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Interaction of Age and Gender in DM2

Understanding Heterogeneity in DM

Evaluation of large cohorts in the DM1-Scope registry, established the impact of the variables of age and gender in DM1 (De Antonio et al., 2016; Dougan et al., 2016). Men are more likely to experience ‘traditional’ muscular system-related DM1 symptoms (myotonia, muscle weakness, cardiac and respiratory involvement), while other symptoms are more likely in women (cataracts, dysphagia, digestive tract dysfunction, incontinence, thyroid disorder and obesity). Likewise, age of onset has clear implications for DM1 symptom symptom occurrence and chronology. By contrast, the impact of the variables of age and gender is less well understood for DM2, but remains a critically important question due to the heterogeneity of the disease.

A Retrospective Study Informs the Natural History of DM2

Prof. Benedikt Schoser (Ludwig-Maximilians-University of Munich) and colleagues have explored variables in disease symptomatology in a retrospective study of a 307-patient cohort with genetically confirmed DM2 from the German Registry for Myotonic Dystrophy.

Study subjects showed mean onset at 42 years of age; most had a single symptom at onset, with proximal weakness, myalgia and myotonia the most frequent symptoms (in order of descending frequency). Weakness at disease onset was associated with older age. New neurological examinations (at an mean age of 56 years), showed 77% of the cohort with mild to moderate weakness of at least one muscle group. In decreasing order of frequency, multisystem involvement included cataract, hyperlipidemia, hypertension, thyroid disorders, affective disorders, and cardiac disease (implanted ICDs/pacemakers were frequent). A previously reported pattern of altered laboratory findings was confirmed in this DM2 cohort: hyper-CKaemia, dyslipidaemia, elevated GGT, low IgG, and elevated ALT and AST.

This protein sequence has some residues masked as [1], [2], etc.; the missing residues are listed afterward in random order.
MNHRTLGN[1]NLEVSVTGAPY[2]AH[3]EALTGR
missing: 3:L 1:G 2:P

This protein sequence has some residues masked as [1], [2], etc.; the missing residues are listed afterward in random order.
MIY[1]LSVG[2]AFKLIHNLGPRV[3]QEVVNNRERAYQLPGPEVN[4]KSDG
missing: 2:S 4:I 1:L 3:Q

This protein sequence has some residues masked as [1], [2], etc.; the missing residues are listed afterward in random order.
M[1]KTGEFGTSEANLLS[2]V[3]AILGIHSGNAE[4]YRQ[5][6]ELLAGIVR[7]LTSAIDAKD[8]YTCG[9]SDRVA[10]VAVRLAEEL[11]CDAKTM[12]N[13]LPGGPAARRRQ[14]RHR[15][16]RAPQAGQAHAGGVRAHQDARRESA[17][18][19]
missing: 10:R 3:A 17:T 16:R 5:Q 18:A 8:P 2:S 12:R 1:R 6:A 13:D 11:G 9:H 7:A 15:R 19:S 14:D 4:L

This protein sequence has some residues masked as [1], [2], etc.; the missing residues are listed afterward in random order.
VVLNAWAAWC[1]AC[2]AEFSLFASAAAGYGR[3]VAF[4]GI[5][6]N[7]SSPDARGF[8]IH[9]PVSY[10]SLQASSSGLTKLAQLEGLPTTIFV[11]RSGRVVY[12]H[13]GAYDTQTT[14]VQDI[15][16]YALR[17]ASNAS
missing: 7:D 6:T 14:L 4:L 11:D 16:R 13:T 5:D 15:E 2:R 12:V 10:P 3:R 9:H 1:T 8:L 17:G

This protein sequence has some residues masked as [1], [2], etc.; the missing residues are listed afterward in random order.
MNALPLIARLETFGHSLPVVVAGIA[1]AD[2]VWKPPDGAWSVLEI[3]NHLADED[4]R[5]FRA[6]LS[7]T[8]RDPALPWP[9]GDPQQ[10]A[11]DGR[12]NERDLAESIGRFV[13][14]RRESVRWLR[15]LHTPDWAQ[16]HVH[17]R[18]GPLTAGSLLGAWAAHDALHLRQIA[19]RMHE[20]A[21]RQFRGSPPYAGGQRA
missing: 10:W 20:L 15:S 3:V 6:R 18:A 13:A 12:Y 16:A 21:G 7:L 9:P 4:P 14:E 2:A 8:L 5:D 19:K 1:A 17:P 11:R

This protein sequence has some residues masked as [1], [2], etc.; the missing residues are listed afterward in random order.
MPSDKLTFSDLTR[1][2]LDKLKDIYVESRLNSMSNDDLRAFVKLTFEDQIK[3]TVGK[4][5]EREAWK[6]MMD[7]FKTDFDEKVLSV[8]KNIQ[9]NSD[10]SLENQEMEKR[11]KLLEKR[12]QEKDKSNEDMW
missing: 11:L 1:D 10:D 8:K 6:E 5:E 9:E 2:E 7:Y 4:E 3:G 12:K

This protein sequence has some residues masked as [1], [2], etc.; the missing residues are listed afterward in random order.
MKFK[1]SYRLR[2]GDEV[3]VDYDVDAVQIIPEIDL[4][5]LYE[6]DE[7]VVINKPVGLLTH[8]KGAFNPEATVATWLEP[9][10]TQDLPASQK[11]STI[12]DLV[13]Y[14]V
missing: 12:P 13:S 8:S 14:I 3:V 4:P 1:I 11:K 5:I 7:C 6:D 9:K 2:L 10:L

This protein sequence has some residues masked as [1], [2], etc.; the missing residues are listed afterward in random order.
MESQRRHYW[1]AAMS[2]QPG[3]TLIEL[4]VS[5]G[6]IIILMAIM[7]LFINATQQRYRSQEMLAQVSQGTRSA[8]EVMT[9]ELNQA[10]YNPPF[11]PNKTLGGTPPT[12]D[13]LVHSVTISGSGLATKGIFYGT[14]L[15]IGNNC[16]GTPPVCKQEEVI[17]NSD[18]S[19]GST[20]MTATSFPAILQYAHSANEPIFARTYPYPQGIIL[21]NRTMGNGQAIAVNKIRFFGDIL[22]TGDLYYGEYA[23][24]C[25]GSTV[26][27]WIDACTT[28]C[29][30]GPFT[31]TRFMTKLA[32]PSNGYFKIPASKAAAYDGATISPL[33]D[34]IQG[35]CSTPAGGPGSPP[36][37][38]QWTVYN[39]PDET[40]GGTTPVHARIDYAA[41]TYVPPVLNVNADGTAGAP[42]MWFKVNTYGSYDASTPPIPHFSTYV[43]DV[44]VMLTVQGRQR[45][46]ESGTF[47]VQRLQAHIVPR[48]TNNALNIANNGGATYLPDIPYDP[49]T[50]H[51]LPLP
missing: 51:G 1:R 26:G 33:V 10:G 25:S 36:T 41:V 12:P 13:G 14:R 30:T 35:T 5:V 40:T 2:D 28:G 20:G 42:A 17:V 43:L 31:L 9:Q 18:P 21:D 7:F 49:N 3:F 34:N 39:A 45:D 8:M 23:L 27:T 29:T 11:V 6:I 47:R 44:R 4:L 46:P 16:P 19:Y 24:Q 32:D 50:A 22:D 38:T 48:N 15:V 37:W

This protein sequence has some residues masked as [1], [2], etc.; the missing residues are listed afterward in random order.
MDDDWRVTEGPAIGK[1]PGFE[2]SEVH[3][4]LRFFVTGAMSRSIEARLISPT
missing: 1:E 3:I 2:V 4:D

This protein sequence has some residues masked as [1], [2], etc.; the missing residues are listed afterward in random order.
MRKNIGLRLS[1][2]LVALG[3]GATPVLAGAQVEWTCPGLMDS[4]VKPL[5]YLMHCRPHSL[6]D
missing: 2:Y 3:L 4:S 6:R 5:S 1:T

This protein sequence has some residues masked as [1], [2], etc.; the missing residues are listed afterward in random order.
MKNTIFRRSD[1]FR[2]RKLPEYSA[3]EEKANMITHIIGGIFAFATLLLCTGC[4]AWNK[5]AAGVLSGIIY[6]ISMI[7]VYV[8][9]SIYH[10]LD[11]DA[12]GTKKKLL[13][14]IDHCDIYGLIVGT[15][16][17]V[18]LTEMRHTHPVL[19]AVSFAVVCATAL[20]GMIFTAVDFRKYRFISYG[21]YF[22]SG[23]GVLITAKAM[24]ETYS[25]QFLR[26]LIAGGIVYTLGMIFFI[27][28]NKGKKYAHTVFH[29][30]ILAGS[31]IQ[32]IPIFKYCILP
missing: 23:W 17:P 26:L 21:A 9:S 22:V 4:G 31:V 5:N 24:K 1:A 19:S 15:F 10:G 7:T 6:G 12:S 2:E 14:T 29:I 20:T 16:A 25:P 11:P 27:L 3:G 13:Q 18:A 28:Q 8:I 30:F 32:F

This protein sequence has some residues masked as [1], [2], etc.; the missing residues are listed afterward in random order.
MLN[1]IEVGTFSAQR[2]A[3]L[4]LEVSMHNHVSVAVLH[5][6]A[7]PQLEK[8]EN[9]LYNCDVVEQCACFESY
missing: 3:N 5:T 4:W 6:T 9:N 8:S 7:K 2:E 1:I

Age at onset of DM2 and gender were significantly and independently associated with specific patterns of symptoms. Advancing age was associated with increasing number of organ systems involved, but decreasing odds that a subject would develop either myotonia or myalgia. Women had a higher total number of organ systems involved.

A high percentage (87%) of study subjects had myotonia (evaluated by emg), although no gender differences were detected. In contrast to findings in DM1, muscle weakness was more common and more severe in women at time of diagnosis, while pain/myalgia was most common in men. As in DM1, cataract and thyroid and gallbladder diseases were observed more frequently in women. Women with DM2 also more frequently needed waling aids.

Patients experiencing early onset of DM2 were more likely to have broader organ system involvement.

Age and Gender Impact the DM2 Phenotype

Taken together, the research team observed that age and gender have a profound impact on the DM2 phenotype. Both female gender and age appear to contribute toward a greater burden of disease in DM2. Analysis of ancestry of patients in the registry suggested that a DM2 founder mutation may have arisen in the Upper/Lower Silesia region of Poland, Germany and the Czech Republic.


Assessing the influence of age and gender on the phenotype of myotonic dystrophy type 2.

Montagnese F, Mondello S, Wenninger S, Kress W, Schoser B.

J Neurol. 2017 Oct 30. doi: 10.1007/s00415-017-8653-2. [Epub ahead of print]


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